Of course, there’s also the colonization of the Southwest, which imposed the American diet on Mexican communities. At the turn of the century, Americans have tried to convince Mexican mothers to start feeding their kids sandwiches instead of tacos, and that white bread was better than corn tortillas.
When I think about decolonizing our diet, it’s not just about health because our bodies are connected to the air, the water, and the food supply. We have to be thinking about bigger issues and focus on decolonization as a framework. Moreover, we have to acknowledge that farmworkers are also being exploited in the fields so that we can eat fresh vegetables, and the water is being polluted while indigenous peoples have been denied access to their land for ceremonies and growing their food.
What are some of the common misconceptions about Mexican food that you’re addressing in your cookbook?
If you look at Mexican cuisine regionally and also throughout time, there have been infinite variations on every dish. For example, we like to talk about tamales. Here in the United States, especially California, there are particular varieties of tamales that have been considered “authentic.” But that’s not quite true. If you go to Mexico today, you can see so many different kinds of tamales that we have never heard of. Also, if you look at this historically, tamales were sold with a wide array of fillings, many of which were plant-based, sweet, or filled with animal meat that was hunted beforehand. There’s also that misconception where Mexican food is very meat- and cheese-based. It’s not that common for people to eat that way in Mexico.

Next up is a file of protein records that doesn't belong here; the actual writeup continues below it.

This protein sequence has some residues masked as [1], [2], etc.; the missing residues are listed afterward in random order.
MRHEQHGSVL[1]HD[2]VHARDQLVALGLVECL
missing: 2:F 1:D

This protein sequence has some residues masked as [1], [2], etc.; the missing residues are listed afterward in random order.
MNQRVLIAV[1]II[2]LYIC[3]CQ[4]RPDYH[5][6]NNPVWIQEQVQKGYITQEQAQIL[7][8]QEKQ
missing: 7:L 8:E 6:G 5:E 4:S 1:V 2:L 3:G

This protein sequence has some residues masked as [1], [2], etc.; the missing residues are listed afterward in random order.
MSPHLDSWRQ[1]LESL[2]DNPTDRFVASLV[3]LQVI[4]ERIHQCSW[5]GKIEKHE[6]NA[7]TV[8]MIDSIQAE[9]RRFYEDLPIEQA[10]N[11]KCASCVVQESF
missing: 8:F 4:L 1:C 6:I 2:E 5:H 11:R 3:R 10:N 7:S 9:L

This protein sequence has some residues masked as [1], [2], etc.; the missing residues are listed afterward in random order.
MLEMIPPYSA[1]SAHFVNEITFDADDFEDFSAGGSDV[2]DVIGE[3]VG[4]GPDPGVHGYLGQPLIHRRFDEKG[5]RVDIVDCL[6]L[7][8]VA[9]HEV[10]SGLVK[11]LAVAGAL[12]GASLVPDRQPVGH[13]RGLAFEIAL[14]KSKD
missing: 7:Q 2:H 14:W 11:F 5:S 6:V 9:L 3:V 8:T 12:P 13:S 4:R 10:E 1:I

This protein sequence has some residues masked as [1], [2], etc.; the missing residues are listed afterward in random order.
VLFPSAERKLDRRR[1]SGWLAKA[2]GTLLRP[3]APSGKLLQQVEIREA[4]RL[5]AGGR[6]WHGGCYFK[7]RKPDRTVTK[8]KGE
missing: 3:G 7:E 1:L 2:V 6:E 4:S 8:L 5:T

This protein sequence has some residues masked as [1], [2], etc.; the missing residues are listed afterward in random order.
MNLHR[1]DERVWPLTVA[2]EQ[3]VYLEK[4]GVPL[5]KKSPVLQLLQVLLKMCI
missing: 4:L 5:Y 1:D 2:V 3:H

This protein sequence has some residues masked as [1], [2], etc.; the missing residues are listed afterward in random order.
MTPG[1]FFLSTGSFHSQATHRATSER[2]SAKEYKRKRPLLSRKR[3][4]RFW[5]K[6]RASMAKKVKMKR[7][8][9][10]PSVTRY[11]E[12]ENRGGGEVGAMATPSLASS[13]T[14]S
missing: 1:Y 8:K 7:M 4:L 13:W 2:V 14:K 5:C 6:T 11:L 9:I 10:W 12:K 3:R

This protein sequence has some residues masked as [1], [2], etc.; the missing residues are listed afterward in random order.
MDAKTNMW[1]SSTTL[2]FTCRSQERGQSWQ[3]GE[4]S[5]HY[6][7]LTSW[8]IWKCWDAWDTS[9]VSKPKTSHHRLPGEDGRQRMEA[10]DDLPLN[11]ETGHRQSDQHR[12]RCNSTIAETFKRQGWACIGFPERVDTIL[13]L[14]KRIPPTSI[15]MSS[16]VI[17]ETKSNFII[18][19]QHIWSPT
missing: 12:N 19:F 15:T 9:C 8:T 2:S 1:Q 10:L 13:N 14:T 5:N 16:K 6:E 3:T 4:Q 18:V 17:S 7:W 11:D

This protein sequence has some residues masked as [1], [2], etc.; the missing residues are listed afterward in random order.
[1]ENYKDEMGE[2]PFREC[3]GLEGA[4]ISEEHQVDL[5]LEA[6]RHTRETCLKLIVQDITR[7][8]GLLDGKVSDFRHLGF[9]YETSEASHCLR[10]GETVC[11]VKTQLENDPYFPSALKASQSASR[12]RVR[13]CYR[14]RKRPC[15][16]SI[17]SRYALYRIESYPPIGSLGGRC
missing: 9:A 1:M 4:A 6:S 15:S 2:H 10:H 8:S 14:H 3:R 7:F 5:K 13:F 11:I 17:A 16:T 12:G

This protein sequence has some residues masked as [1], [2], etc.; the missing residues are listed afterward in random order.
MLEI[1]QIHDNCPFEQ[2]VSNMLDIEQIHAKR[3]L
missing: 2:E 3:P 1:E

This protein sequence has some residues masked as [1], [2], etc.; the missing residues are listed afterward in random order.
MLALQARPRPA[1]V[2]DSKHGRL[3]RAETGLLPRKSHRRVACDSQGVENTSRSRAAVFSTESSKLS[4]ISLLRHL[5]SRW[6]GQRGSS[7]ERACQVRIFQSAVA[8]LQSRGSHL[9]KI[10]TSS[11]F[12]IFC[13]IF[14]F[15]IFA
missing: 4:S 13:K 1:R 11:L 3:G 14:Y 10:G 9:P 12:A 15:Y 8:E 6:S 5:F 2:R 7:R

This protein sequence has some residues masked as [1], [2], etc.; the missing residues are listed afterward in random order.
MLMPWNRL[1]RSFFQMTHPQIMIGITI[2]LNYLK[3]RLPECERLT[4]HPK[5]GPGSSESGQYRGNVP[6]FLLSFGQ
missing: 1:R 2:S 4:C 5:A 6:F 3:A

What are some native ingredients available here in the Bay Area that folks may not be aware of?
There’s a huge lack of knowledge around these ingredients, such as tomatoes, squash, and corn. The assumption is that tomatoes originated in Italy, which isn’t true because the seeds are cultivated from here. You can also find squash in farmers markets with Italian names, when in fact they’re native to the Americas. I’ve also seen verdolaga (purslane) in farmers markets, which I think is cool to be reclaimed, as well as quelites (lambsquarters) and wild onions. Verdolaga tends to grow wild in the fields and has traditionally been a part of Mexican diets.
Thinking about Thanksgiving, a holiday rooted in America’s colonial history, what are some ways we can start decolonizing what we eat?
One thing we always think about in terms of decolonization is the importance of having gratitude, offering blessings, and recognizing the labor that went into the food. Grounding ourselves in gratitude and appreciation as a daily practice can be vital toward food decolonization.
I also want to point out that we can take personal steps to decolonize how we eat, but I also think that we should take active stances of solidarity with indigenous peoples on this land. Learn about the food you’re eating and the labor that made it possible for that food to come to your table. Because all of this is interconnected, we have to step up our engagement in political processes that are affecting us as humans and the planet. America has a complex colonial history, so we have to start becoming more aware of these issues in order to get there.